The result exceeded expectations. Pieces of the psyche which had been torn asunder, were reunited and accepted themselves as vital parts of a totality.
An essay, Blake's Treatment of the Archetype, written by Northrop Frye is included in Blake's Poetry and Designs edited by Mary Lynn Johnson and John E Grant. In it Frye includes this insight into the process of reconciling the Zoas:
"The world of law, stretching from the starry heavens to the moral conscience, is the domain of Urizen in Blake's symbolism. It sits on a volcano in which the rebellious Titan Orc, the spirit of passion, lies bound, writhing and struggling to get free. Each of these spirits is Satanic or devilish to the other. While we dream, Urizen, the principle of reality, is the censor, or, as Blake calls him, the accuser, a smug and grinning hypocrite, an impotent old man, the caricature the child makes of the adult world that thwarts him. But as long as we are awake, Orc, the lawless pleasure principle, is an evil dragon bound under the conscious world in chains, and we all hope he will stat there.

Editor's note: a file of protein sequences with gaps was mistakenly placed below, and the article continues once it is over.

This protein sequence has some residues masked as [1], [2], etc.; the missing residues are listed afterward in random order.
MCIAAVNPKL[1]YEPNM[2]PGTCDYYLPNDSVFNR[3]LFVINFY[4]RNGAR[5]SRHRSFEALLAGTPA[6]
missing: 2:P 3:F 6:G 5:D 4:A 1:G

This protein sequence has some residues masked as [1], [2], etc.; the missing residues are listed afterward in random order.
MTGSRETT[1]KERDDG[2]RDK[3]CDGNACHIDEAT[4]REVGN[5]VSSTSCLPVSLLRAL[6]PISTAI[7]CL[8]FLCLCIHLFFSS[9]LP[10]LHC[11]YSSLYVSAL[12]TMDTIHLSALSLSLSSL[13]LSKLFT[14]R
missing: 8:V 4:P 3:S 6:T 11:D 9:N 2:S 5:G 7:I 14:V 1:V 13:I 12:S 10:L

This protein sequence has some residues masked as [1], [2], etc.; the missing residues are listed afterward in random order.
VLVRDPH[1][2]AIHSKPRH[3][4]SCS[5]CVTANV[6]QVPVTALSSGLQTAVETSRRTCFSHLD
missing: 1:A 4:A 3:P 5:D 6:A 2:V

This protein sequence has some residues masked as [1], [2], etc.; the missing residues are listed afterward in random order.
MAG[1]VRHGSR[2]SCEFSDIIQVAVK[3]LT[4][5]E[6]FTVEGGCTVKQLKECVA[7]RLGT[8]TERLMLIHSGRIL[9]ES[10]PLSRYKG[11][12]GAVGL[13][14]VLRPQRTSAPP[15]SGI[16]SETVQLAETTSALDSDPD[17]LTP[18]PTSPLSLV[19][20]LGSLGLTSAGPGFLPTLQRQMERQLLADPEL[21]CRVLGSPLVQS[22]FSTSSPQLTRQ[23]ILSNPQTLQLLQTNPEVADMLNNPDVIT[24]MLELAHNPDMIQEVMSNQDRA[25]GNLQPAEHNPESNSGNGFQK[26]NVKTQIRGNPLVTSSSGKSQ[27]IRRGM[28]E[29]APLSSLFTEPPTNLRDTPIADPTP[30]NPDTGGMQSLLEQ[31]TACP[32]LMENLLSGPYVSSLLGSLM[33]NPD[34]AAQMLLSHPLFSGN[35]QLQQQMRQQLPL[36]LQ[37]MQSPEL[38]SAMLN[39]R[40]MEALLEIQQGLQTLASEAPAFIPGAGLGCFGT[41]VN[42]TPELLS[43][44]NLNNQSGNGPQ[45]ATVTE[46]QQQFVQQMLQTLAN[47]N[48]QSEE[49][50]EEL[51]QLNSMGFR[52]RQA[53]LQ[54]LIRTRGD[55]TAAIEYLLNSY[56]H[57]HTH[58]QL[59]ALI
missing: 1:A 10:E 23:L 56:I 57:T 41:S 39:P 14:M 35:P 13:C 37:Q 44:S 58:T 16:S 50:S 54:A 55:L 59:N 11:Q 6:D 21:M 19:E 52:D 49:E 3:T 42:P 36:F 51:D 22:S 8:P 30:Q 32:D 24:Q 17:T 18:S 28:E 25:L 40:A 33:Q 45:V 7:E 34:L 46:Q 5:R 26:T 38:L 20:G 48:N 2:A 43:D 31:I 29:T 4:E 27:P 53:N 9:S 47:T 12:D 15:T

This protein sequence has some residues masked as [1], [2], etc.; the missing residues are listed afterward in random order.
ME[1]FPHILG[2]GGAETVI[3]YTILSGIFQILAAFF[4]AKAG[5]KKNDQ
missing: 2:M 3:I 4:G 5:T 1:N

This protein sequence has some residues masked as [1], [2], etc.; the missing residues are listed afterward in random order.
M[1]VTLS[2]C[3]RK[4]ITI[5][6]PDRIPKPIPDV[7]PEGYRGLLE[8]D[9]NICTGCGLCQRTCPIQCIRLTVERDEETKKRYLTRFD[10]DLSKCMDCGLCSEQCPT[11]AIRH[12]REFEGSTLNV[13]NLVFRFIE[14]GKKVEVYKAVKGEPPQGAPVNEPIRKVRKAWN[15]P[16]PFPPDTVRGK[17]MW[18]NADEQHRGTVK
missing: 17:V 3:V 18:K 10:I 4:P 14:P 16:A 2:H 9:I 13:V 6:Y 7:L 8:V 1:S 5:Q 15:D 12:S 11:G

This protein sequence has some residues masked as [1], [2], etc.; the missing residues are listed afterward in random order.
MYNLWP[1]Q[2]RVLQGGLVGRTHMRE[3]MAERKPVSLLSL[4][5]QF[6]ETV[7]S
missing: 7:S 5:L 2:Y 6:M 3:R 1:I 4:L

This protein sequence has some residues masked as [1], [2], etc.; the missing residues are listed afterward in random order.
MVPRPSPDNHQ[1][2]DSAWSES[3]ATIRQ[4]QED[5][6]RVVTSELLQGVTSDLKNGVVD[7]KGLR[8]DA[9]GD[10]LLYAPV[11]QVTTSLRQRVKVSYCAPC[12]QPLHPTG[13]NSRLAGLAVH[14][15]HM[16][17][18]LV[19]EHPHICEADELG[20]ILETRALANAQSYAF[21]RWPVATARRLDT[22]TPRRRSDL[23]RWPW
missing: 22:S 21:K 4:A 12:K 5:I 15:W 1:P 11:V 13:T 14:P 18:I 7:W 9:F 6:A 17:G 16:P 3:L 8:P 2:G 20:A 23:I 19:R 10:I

The dream world is, however, not quite securely bound: every so often it breaks loose and projects itself on society in the form of war. It seems odd that we should keep plunging with great relief into moral holidays of aggression in which robbery and murder become virtues instead of crimes. It almost suggests that keeping our desires in leash and seeing that others do likewise is a heavy and sooner or later intolerable strain. On a closer view, even the difference between war and law begins to blur. The social contract, which from a distance seems a reasonable effort of cooperation, looks closer up as an armed truce founded on passion, in which the real purpose of law is to defend by force what has been snatched in self-will. Plainly, we cannot settle the conflict of Orc and Urizen by siding with one against the other, still less by pretending that either one of them is an illusion. We must look for a third factor in human life, one which meets the requirements of both the dream and the reality.
The third factor, called Los by Blake, might provisionally be called work, or constructive activity." (Page 511)
"Neither idleness nor drudgery can be work: real work is the creative act of a free man, and wherever real work is going on it is humanizing society as well as nature." (Page 512)
"For Blake the function of art is to reveal the human or intelligible form of the world," (Page 514)